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Punch, or the London Charivari, Volume 152, March 21, 1917   By:

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VOL. 152.

March 21st, 1917.


There is a convict at Pentonville who is said to be exactly like the KAISER. He feels that in view of the great inconvenience he has suffered it is the KAISER'S duty at once to remove his moustache or grow side whiskers.

The KAISER is in a bit of a hole. Attending a special service for the success of the War, he is reported to have "sung the De Profundis at the top of his voice." All the rest of him, including the lower part of his voice, seems to have been submerged.

The revolutionary spirit in Germany seems to have extended to the vegetable kingdom. In a riot at Barmen which occurred recently the chief of police was "seriously wounded" by a turnip.

The Berliner Tageblatt states that for appearing at a private concert a famous opera singer has been paid in food, including sixty eggs. The custom is not unknown to some of our own music hall artistes, who however are usually more than content with receiving "the bird."

According to a Globe report Mr. CHARLES GULLIVER is giving at the Palladium "a programme of real entertainers." Enterprise and originality are always to be commended in a manager.

A telegram from Mexico City announces that General CARRANZA has been elected President of the Mexican Republic. It is expected that a full list of the casualties will be published shortly.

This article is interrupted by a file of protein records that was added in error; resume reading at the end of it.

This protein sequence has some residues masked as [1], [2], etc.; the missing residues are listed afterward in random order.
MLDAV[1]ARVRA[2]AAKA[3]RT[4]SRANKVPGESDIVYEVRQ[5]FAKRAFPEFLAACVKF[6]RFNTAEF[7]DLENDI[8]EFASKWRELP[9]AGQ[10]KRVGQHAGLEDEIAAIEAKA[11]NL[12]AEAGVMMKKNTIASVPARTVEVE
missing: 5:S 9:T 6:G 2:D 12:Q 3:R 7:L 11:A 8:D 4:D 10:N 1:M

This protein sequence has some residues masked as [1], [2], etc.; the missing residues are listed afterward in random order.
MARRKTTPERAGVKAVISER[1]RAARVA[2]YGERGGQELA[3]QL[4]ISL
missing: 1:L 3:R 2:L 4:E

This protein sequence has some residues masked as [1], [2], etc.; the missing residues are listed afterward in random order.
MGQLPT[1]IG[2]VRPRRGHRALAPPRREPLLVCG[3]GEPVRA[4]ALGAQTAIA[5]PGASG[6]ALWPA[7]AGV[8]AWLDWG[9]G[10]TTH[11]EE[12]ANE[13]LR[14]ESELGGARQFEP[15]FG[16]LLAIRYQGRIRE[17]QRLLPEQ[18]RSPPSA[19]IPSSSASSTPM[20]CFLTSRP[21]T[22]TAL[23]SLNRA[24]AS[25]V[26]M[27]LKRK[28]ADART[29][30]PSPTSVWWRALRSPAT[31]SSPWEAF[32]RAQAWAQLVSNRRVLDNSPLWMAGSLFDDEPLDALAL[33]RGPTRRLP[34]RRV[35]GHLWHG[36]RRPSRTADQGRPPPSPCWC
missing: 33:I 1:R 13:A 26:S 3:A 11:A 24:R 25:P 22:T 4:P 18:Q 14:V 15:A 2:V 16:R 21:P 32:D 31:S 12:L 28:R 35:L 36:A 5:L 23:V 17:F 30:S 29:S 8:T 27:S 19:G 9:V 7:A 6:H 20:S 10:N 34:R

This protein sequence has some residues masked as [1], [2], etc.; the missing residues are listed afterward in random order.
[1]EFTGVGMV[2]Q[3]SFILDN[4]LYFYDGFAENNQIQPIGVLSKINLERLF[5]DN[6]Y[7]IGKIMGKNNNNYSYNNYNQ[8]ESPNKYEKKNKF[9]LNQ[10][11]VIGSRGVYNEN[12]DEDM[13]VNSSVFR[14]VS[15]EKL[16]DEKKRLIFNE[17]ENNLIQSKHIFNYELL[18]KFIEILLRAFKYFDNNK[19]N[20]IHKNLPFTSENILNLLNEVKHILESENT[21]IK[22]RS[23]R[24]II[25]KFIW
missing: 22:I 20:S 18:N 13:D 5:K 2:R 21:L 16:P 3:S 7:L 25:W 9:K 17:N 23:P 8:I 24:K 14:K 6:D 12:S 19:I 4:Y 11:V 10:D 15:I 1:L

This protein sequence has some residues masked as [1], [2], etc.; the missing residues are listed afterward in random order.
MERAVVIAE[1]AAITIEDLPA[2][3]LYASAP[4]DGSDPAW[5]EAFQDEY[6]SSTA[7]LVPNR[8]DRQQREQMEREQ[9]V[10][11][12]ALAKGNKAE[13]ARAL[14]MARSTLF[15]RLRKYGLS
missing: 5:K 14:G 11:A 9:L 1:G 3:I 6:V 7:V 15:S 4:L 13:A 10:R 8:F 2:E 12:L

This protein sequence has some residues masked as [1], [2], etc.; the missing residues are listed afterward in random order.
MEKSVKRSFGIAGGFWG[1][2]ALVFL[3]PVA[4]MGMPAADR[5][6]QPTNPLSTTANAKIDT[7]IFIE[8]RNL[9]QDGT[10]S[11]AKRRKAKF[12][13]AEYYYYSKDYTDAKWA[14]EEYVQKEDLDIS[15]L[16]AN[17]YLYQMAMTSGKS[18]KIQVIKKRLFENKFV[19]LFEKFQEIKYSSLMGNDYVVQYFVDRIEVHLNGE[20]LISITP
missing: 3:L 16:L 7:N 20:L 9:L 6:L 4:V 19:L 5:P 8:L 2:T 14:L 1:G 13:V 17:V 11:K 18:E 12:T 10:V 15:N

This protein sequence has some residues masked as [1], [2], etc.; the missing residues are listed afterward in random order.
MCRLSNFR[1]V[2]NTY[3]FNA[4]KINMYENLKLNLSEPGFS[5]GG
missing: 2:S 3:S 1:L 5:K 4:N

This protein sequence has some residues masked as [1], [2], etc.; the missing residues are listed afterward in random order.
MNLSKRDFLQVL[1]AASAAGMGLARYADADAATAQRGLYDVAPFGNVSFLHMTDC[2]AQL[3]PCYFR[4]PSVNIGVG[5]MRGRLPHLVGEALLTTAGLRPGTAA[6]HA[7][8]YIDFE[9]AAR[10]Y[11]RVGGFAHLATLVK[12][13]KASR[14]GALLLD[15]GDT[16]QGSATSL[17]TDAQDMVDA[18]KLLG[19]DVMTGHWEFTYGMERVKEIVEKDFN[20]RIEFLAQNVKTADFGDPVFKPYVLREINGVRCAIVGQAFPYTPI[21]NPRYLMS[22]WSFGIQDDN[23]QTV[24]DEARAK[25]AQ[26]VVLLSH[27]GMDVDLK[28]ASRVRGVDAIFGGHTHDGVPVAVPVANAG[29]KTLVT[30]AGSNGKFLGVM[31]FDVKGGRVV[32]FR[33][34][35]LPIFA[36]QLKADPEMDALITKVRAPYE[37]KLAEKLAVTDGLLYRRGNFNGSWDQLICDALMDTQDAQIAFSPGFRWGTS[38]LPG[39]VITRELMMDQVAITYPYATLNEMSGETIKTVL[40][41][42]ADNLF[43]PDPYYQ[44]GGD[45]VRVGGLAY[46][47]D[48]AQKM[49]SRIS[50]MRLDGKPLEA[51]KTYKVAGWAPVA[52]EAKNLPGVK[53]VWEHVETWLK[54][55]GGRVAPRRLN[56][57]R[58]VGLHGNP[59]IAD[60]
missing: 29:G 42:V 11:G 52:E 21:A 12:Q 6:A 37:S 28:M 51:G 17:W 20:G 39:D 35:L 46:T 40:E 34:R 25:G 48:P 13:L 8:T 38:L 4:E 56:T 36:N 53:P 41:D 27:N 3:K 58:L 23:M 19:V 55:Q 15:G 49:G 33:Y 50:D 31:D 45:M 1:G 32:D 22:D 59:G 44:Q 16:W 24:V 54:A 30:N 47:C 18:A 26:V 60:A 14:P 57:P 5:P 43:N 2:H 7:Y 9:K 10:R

A Melbourne despatch states that Mr. HUGHES has been offered thirty four seats in the forthcoming elections. The Opposition, it is understood, has expressed its willingness to allow Mr. HUGHES to occupy all thirty four.

So effective has been the attempt to reduce circulation that we are not surprised to find a provincial paper advertising in The Daily Telegraph for "A Reader."

"There is no monument more enduring than brass," writes Mr. GEORGE BERNARD SHAW, War Correspondent. The general feeling, however, is that there is a kind of brass that is beyond enduring.

The idea of blaming Queen Elizabeth for the Dardanelles fiasco is so entirely satisfactory to all parties concerned that it is being freely asked why the Commission couldn't have thought of that itself.

The new order prohibiting newspapers from printing contents bills is bearing hardly in certain quarters, and it is rumoured that at least one sensational contemporary has offered to forgo publishing itself in return for the privilege of selling its posters.

By order of the General Officer Commanding the London District the Grafton Galleries have been placed out of bounds. Or, as they say in the best War time dancing circles, out of leaps and bounds.

[Illustration: PROGRESS.]

Kensington Council states that 300,000 tons of food are consumed annually by thousands of dogs which serve no useful purpose. The dogs, on the other hand, are asking what would become of the nation's womanhood if there were no dogs to take it out for exercise in the afternoon.

The Government, it appears, is determined to keep Charing Cross Railway Station on the North side of the river. All the objections to the present site, they point out, are easily outweighed by its proximity to the National Gallery.

At Highgate, says a news item, a man named YELLS was fined for having in his possession pork which was not sound. It was suggested that defendant had held back the squeal for his own purposes.

An applicant recently informed the House of Commons' Tribunal that cutting sandwiches was highly skilled work, which could not be done satisfactorily by women. The difficulty appears to consist not in the actual cutting, but in conveying the hammy taste from the knife to the bread without actually parting with the ham itself.

Skipping is recommended as a healthy recreation. Several Germans on the Ancre say they already owe their lives to this practice... Continue reading book >>

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